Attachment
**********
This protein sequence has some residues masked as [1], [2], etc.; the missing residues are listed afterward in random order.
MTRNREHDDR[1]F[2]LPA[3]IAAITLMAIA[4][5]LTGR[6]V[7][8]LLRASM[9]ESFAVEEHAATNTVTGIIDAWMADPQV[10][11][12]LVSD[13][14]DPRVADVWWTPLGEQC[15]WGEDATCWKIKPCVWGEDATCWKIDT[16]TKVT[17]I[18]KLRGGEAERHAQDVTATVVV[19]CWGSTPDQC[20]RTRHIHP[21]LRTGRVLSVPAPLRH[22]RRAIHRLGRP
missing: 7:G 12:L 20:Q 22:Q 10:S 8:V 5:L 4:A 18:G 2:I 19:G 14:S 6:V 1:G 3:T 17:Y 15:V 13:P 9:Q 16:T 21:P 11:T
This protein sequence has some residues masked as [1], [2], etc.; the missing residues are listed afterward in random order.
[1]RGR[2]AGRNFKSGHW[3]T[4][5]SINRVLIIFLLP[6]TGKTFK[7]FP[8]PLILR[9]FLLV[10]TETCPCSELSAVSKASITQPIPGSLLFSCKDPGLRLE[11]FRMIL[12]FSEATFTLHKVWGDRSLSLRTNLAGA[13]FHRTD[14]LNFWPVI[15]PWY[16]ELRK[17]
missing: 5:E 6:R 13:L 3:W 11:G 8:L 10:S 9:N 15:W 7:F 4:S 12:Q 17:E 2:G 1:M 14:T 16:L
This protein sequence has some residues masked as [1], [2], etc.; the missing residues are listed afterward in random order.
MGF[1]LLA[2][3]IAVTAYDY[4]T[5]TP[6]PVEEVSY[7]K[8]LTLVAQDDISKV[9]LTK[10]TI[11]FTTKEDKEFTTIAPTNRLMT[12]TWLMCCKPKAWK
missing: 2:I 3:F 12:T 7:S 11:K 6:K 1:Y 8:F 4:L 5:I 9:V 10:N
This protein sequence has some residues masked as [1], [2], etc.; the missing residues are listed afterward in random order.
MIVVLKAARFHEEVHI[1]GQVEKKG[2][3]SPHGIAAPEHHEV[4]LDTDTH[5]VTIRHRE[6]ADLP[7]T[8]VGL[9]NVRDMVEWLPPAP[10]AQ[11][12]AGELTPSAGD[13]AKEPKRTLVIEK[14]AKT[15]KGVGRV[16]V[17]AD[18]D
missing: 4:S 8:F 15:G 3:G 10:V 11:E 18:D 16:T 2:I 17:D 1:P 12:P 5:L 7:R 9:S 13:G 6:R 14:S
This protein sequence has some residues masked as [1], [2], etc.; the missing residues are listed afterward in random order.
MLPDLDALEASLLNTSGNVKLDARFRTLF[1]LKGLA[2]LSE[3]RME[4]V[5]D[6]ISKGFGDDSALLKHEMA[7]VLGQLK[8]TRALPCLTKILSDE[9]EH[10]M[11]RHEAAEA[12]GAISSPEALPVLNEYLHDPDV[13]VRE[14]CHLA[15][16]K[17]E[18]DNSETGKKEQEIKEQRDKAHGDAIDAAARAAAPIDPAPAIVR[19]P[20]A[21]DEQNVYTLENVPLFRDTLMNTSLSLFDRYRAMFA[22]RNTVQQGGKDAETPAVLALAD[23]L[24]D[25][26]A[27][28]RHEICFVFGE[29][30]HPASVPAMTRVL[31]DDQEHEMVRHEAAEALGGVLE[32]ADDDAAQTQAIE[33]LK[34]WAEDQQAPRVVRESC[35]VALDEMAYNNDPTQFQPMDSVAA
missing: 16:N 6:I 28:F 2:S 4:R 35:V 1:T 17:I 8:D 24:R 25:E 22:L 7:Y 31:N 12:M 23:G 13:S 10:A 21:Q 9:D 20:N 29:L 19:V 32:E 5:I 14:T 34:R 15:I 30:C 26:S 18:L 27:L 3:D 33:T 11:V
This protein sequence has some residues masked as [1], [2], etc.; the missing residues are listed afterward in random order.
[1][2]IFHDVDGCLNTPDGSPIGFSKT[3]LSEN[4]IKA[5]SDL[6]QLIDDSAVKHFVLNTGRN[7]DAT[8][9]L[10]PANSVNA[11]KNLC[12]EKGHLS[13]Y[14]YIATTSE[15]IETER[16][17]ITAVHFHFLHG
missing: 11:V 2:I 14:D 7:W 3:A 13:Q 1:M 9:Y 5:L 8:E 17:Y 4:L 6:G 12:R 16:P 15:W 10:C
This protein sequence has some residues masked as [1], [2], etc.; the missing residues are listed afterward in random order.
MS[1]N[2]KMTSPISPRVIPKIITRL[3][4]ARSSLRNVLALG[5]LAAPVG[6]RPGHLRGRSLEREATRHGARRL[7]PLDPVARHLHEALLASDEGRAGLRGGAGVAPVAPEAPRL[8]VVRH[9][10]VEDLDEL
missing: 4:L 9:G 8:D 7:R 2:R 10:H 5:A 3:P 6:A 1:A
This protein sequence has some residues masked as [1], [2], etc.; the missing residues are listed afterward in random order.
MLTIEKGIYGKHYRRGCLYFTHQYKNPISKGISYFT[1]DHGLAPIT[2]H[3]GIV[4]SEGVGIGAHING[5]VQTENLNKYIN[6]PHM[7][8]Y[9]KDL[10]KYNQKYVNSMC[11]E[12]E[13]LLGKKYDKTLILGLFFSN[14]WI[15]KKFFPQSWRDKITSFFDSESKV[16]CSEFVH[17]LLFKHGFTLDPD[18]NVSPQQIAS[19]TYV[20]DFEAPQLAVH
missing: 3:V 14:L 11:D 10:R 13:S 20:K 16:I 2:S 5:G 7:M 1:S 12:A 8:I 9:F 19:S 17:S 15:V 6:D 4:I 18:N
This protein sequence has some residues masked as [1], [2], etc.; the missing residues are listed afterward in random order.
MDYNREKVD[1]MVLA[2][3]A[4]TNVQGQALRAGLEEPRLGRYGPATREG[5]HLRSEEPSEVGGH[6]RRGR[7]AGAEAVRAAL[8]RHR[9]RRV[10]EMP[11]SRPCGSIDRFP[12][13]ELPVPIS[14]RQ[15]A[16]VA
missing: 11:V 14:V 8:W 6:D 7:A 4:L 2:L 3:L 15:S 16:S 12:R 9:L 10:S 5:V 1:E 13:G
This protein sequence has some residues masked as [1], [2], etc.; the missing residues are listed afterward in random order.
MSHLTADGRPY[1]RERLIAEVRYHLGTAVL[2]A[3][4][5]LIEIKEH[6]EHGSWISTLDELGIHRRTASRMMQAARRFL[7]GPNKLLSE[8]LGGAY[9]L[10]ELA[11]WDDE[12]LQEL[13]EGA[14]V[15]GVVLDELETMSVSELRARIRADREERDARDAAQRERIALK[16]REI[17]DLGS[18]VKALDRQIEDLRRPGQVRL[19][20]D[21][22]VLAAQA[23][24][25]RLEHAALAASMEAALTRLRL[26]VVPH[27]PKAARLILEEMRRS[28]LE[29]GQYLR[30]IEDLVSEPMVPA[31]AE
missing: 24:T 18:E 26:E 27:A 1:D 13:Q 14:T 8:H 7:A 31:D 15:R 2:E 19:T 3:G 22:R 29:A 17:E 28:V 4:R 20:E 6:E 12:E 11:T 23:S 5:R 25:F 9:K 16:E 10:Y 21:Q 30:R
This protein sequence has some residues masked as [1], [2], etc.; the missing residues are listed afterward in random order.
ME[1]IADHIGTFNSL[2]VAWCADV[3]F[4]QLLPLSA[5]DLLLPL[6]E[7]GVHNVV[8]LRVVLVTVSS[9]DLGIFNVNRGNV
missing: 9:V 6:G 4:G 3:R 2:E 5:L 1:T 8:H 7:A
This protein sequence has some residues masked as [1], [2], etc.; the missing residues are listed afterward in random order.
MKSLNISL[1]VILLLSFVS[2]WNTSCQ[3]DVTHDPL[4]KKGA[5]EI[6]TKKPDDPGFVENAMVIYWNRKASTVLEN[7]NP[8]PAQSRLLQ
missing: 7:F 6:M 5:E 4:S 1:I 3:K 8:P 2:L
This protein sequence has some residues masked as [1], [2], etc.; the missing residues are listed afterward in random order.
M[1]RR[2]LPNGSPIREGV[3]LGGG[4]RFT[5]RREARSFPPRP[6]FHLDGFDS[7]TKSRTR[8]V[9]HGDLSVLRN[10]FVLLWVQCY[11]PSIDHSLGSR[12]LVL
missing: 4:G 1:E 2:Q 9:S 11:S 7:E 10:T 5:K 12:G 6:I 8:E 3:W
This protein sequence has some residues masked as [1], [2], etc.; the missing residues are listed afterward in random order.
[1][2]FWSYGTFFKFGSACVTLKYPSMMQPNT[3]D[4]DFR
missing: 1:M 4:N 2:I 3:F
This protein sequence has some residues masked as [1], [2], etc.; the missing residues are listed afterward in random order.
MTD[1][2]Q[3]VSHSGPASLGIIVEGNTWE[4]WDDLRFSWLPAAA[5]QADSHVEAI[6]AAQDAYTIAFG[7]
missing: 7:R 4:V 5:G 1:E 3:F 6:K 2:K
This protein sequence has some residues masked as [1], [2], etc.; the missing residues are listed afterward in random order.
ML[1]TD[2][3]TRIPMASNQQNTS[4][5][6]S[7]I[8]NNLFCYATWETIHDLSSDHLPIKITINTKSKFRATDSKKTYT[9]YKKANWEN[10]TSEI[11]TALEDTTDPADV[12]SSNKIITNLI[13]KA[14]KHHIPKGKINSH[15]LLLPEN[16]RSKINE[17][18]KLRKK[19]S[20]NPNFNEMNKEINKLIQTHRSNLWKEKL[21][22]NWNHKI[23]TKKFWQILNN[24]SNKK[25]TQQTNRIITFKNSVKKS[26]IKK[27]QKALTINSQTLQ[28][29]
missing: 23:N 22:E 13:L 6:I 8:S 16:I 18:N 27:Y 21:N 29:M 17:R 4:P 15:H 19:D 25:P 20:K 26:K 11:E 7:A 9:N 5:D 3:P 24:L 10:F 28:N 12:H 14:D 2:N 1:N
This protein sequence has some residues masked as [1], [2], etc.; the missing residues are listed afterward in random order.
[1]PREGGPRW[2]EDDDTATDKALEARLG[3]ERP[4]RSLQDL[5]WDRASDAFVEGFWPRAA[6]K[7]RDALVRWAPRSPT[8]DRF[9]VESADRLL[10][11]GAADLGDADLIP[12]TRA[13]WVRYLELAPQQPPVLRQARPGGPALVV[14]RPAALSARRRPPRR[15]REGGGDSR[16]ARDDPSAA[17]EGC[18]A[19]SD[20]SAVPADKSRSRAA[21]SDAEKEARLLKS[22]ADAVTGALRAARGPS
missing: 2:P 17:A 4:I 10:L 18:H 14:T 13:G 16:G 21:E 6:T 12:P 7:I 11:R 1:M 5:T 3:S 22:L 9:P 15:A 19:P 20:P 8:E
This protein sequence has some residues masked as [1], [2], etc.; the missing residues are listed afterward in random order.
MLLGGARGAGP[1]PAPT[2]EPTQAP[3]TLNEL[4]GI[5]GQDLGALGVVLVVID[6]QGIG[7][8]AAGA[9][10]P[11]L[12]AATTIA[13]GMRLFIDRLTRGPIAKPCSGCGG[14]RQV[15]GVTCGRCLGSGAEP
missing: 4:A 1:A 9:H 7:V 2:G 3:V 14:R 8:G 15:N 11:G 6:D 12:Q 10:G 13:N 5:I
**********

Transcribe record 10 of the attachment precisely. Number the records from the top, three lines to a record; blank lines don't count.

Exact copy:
This protein sequence has some residues masked as [1], [2], etc.; the missing residues are listed afterward in random order.
MSHLTADGRPY[1]RERLIAEVRYHLGTAVL[2]A[3][4][5]LIEIKEH[6]EHGSWISTLDELGIHRRTASRMMQAARRFL[7]GPNKLLSE[8]LGGAY[9]L[10]ELA[11]WDDE[12]LQEL[13]EGA[14]V[15]GVVLDELETMSVSELRARIRADREERDARDAAQRERIALK[16]REI[17]DLGS[18]VKALDRQIEDLRRPGQVRL[19][20]D[21][22]VLAAQA[23][24][25]RLEHAALAASMEAALTRLRL[26]VVPH[27]PKAARLILEEMRRS[28]LE[29]GQYLR[30]IEDLVSEPMVPA[31]AE
missing: 24:T 18:E 26:E 27:A 1:D 13:Q 14:T 8:H 7:A 31:D 15:R 2:E 19:T 3:G 22:R 29:A 17:E 28:V 4:R 20:E 6:E 12:E 11:T 23:S 5:R 25:F 9:K 16:E 10:Y 21:Q 30:R